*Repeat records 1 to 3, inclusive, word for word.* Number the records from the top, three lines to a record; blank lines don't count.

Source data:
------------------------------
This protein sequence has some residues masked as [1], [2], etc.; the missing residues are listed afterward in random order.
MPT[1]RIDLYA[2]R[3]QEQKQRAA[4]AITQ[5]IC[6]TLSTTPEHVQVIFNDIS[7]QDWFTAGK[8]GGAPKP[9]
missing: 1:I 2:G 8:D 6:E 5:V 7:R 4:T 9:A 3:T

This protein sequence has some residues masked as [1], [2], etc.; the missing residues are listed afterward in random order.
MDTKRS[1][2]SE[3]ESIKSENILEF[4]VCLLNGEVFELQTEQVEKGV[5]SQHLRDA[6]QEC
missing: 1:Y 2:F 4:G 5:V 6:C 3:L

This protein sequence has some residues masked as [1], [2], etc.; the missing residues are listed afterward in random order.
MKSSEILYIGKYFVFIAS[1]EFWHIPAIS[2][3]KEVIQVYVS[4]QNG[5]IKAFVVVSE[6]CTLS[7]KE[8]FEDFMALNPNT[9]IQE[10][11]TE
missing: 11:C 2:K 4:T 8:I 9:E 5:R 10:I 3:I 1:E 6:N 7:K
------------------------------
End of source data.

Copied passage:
This protein sequence has some residues masked as [1], [2], etc.; the missing residues are listed afterward in random order.
MPT[1]RIDLYA[2]R[3]QEQKQRAA[4]AITQ[5]IC[6]TLSTTPEHVQVIFNDIS[7]QDWFTAGK[8]GGAPKP[9]
missing: 1:I 2:G 8:D 6:E 5:V 7:R 4:T 9:A 3:T

This protein sequence has some residues masked as [1], [2], etc.; the missing residues are listed afterward in random order.
MDTKRS[1][2]SE[3]ESIKSENILEF[4]VCLLNGEVFELQTEQVEKGV[5]SQHLRDA[6]QEC
missing: 1:Y 2:F 4:G 5:V 6:C 3:L

This protein sequence has some residues masked as [1], [2], etc.; the missing residues are listed afterward in random order.
MKSSEILYIGKYFVFIAS[1]EFWHIPAIS[2][3]KEVIQVYVS[4]QNG[5]IKAFVVVSE[6]CTLS[7]KE[8]FEDFMALNPNT[9]IQE[10][11]TE
missing: 11:C 2:K 4:T 8:I 9:E 5:R 10:I 3:I 1:E 6:N 7:K